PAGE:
This song is a southern rapper All-Star cut. We’ve got four of the most influential rappers south of the Mason-Dixon in UGK and Outkast (or ever…), on a track together produced by DJ Paul and Juicy J of Three 6 Mafia, all well after they’ve already solidified their status as rap legends. And that’s exactly how they approach the track, as seasoned veterans. While everyone’s bound to have a different favorite verse in this track — which is perfectly okay given the choices — André’s is important because it’s a lesson that we all learn eventually. One day you’ve got to grow up and leave all of the things you used to do in the rearview mirror – unless you’re riding in a spaceship.
Also, don’t get married on impulse. The odds aren’t in your favor if you do.
“Da Art of Storytellin’ (Pt. 1)”
Any good philosopher, teacher or writer knows that sometimes the best way to get a message across is by disguising it in a story and letting people figure out the morale for themselves. Given that they’re two of the best street philosophers to ever do it, Big Boi and André 3000 do just that in “Da Art of Stoyrtellin'” as they tell the tragic tales of Suzie Screw and her partner Sasha Thumper.
Note: Slick Rick came around to add a verse for a remix, which is only right given that he’s considered the champion of storytelling raps.
I’m not trying to tell people how to live their lives here, but Big Boi has a point. Babies aren’t paychecks and shouldn’t be treated as such. And André sounds like he needs a hug. It’s okay, man, these kinds of things have always happened to the best of us and probably will forever. Yes, forever, ever.
Note: This song was about Erykah Badu and “Ms. Jackson” is her mother, Koleen Maria Wright. This song’s 15 years old now and she recently did an interview where she talked about what she thought of the song at the time and André as a person. Definitely worth a read.
You may have never noticed the messages in “B.O.B.” because it automatically triples your heart rate whenever it comes on, but they’re there. Andre uses the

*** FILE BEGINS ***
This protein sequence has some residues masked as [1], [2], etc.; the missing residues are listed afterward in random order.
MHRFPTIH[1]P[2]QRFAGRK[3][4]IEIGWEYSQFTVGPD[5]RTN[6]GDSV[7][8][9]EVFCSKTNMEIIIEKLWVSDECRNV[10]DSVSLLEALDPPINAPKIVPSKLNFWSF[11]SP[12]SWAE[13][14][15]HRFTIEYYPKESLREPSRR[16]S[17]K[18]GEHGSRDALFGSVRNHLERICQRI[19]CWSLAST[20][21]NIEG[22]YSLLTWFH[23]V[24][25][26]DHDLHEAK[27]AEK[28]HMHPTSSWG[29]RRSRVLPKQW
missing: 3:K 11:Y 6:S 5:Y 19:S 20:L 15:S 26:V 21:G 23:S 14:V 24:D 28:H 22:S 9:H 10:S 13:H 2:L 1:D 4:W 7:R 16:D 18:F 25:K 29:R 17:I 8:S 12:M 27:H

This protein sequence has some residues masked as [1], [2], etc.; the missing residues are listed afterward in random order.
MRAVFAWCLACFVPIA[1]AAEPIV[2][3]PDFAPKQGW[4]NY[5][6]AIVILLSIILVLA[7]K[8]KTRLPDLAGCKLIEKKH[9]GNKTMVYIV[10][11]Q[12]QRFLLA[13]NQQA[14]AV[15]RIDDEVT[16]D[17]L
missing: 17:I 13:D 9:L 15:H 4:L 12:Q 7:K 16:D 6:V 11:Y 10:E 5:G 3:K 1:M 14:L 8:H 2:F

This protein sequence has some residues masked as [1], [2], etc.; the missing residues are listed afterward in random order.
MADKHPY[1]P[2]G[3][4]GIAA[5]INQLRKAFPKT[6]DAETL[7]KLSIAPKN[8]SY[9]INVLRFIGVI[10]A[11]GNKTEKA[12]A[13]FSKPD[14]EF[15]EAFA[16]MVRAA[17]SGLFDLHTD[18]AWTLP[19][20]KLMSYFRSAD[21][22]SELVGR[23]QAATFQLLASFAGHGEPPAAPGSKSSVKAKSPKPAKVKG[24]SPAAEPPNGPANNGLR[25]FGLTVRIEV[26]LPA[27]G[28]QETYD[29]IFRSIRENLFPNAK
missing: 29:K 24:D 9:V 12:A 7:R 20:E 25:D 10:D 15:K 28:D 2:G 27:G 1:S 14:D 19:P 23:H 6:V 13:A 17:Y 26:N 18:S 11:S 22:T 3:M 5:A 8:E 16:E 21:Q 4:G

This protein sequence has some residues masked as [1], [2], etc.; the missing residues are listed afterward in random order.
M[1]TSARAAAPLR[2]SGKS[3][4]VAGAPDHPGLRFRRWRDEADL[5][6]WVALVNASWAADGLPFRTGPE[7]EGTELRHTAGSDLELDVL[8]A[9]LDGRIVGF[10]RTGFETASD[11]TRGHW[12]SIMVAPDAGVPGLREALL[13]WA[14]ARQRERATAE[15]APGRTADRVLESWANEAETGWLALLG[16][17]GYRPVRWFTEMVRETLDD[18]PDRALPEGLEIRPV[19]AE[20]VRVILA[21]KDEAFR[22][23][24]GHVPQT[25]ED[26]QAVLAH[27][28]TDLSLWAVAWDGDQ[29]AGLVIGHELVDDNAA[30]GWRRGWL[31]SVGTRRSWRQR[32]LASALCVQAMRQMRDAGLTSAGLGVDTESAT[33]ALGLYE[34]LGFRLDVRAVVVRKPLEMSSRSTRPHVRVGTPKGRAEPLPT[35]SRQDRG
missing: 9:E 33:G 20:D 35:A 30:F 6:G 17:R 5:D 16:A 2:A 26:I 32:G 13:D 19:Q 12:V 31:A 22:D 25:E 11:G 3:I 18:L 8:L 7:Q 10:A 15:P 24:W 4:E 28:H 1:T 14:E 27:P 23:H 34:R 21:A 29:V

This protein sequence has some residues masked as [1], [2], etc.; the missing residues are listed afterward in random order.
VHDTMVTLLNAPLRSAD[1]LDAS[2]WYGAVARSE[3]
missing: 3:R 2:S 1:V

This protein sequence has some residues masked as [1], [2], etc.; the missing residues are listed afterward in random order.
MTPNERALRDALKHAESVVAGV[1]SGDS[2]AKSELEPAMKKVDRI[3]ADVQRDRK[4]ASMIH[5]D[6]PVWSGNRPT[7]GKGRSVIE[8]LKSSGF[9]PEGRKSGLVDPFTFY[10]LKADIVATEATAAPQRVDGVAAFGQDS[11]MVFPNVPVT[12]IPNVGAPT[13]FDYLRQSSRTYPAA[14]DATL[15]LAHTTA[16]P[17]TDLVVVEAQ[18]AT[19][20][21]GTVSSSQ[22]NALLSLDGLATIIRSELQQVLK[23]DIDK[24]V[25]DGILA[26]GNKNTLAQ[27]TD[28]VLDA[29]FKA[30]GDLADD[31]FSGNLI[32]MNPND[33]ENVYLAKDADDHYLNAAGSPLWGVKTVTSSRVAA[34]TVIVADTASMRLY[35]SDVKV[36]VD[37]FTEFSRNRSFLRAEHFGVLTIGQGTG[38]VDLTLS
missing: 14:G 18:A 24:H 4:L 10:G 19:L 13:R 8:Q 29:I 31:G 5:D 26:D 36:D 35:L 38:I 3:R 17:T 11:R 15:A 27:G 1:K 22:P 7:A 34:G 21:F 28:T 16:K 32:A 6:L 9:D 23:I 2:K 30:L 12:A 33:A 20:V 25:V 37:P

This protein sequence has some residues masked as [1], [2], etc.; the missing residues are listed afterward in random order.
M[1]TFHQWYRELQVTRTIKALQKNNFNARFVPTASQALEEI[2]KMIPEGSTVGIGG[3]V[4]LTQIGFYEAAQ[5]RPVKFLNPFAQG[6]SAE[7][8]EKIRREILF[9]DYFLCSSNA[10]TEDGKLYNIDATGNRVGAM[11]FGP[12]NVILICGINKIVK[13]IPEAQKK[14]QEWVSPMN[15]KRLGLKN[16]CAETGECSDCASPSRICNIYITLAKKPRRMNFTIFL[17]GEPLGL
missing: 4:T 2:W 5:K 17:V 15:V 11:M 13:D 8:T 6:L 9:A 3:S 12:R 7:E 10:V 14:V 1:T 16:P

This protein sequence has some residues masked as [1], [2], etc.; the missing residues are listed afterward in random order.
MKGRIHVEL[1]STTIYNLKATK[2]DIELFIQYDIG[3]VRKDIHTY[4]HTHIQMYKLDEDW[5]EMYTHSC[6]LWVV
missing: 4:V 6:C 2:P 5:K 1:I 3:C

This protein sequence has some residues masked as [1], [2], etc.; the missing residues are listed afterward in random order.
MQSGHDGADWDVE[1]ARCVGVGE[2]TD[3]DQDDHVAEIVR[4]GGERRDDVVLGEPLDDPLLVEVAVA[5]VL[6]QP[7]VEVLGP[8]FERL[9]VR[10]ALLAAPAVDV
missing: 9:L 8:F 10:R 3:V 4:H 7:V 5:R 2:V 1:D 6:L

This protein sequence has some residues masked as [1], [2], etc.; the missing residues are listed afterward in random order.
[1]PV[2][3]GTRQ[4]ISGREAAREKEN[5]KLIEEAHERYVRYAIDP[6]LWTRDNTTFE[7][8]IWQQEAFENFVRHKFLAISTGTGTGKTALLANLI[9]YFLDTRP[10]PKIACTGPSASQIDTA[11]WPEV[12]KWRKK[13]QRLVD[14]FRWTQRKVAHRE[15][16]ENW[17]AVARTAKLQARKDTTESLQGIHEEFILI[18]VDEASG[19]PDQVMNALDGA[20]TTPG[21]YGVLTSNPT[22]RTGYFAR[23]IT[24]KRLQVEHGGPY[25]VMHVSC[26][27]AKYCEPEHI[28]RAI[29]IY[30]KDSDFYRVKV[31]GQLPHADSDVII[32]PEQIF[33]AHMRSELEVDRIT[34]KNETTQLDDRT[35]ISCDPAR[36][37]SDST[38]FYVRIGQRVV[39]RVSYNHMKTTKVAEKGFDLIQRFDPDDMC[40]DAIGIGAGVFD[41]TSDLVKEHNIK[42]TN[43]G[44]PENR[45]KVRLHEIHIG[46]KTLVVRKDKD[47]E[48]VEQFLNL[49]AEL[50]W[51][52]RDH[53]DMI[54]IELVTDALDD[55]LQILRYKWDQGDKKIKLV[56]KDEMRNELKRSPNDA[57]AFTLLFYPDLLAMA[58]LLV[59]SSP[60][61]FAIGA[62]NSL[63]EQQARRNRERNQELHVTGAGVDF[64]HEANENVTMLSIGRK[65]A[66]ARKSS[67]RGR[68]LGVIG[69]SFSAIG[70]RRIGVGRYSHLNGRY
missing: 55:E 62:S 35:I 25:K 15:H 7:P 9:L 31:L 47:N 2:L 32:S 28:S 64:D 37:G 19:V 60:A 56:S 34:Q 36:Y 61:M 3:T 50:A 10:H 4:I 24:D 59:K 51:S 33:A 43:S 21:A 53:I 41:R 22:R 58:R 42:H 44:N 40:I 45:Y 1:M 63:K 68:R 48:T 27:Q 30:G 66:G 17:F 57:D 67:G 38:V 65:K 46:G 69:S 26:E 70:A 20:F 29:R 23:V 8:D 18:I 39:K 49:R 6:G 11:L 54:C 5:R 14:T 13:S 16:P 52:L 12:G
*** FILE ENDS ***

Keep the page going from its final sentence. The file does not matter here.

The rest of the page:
fact idea that the weatherman is always wrong to remind us to follow our own instincts and not the warnings of others. By the end of the song, you’re left with a shirt drenched in sweat and motivation to be your own boss.
Spending a weekend reading about dinosaurs doesn’t qualify you to debate with a paleontologist about evolutionism. The same applies for other areas too. Even André 3000 knows that and says so in his verse in “Humble Mumble.”
Big Boi’s also on to something. Not everything goes the way you expect it to. When that happens, you’ve got to dig down deep, find some resolve and push through to make the best of it.
Entertaining song and a captivating video. By this point in their career, the two halves of Outkast had made it clear that they’re two very different rappers that came together to make something better. One of the songs to help promote that image was “Roses,” a lesson in hubris and karma.
The fanfare around “Hey Ya!” got so huge that it sometimes overshadows the rest of Outkast’s work and success. André even turned his back to the crowd during the Outkast reunion tour last year for the entire song. But it’s still a good song and a great video. But what all the kids singing the lyrics a decade ago may not have noticed – myself included – is that it’s about a couple fighting an inevitable breakup because the guy has commitment issues. Learn from his mistakes and you should be fine.